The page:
Research is about collecting data to create an informed picture surrounding a specific idea or ideas. The research will use a variety of methods to collect this data, depending on the format and type of data (qualitative, quantitative, or a mix) required for the project.

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  Use of a range of quantitative and qualitative research techniques, including; online communities, brand tracking studies, pre and post-campaign analysis, cross-media brand uplift studies, interviews (face to face and telephone), focus groups, surveys, workshops, and ethnographies.

Once the data is collected, programmes such as Excel and SQL are used to organise and structure it so it can be made into a useable format. Desk research tools are also used to provide market context and audience analysis e.g. TGI/YouGov brand tracking data, Hitwise search analysis, Mosaic analysis and geographical distribution data and mapping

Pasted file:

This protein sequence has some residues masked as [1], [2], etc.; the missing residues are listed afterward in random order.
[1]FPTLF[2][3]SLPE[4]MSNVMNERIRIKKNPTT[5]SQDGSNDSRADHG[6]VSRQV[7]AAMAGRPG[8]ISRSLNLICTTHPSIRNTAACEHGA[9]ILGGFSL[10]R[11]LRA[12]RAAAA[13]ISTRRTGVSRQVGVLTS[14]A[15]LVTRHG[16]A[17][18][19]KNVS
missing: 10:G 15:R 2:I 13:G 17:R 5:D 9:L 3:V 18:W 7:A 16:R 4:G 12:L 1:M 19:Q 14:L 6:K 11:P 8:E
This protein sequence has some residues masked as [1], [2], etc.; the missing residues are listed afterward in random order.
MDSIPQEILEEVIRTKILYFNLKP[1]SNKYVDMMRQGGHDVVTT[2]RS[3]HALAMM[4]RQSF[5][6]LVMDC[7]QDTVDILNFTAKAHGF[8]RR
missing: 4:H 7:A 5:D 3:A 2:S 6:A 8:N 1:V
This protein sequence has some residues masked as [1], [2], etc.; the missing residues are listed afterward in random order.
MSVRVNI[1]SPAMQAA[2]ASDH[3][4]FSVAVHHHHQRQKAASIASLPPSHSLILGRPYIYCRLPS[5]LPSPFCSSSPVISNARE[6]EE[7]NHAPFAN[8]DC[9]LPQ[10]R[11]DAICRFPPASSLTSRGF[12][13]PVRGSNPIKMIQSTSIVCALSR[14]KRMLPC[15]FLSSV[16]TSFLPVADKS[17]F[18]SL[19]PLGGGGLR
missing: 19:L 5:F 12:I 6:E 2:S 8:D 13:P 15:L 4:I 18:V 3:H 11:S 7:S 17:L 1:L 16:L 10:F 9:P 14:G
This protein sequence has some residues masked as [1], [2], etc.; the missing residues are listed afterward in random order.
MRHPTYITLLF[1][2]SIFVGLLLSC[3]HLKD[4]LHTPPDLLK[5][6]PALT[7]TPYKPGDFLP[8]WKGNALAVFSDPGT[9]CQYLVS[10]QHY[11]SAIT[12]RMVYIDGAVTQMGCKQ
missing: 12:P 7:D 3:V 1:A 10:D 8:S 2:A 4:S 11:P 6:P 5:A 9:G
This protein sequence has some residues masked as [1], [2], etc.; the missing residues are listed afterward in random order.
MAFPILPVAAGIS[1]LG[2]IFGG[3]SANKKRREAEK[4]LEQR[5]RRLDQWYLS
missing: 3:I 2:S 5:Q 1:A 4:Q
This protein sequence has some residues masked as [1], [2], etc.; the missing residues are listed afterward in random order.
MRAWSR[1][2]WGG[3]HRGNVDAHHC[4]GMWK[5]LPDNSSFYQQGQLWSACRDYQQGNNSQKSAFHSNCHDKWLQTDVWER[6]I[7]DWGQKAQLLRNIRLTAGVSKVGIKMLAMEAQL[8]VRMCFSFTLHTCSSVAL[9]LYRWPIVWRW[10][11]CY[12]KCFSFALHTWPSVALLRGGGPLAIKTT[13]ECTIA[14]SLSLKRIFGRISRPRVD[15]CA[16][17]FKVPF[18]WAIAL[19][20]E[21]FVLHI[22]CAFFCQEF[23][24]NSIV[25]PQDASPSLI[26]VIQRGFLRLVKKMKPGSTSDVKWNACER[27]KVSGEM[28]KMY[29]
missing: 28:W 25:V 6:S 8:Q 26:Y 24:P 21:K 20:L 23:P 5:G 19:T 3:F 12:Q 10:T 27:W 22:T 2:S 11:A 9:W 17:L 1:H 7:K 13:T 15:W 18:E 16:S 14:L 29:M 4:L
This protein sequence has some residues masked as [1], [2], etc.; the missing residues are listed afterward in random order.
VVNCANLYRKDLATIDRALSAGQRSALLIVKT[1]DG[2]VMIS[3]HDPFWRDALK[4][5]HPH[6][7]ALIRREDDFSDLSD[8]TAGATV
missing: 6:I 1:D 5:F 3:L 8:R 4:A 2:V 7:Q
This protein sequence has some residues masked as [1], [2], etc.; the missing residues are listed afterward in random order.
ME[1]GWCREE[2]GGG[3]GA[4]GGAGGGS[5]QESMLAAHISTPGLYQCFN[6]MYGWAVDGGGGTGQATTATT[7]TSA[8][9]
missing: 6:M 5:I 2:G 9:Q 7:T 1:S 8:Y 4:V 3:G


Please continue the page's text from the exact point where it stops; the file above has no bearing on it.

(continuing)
Once all of the research has been conducted, the data has been collected and organised, it is then necessary to present the findings and recommendations to the relevant teams. Depending on how specialised the roles are within a business, a candidate such as a Research Manager may then look to generate actionable insight to share back to the wider business. However, in most cases, insight is a separate function which works very closely in conjunction with the research team to make use of the data they provide. Other pivotal parts of any research role include taking project briefs, creating project strategies and plans, proposal writing, and reporting.

To work in research, you must have fantastic project management and communication skills, be organised, personable and have the ability to juggle multiple priorities. Common routes into this profession are either securing an entry-level position or attaining a degree in a research lead vocation, such as psychology.

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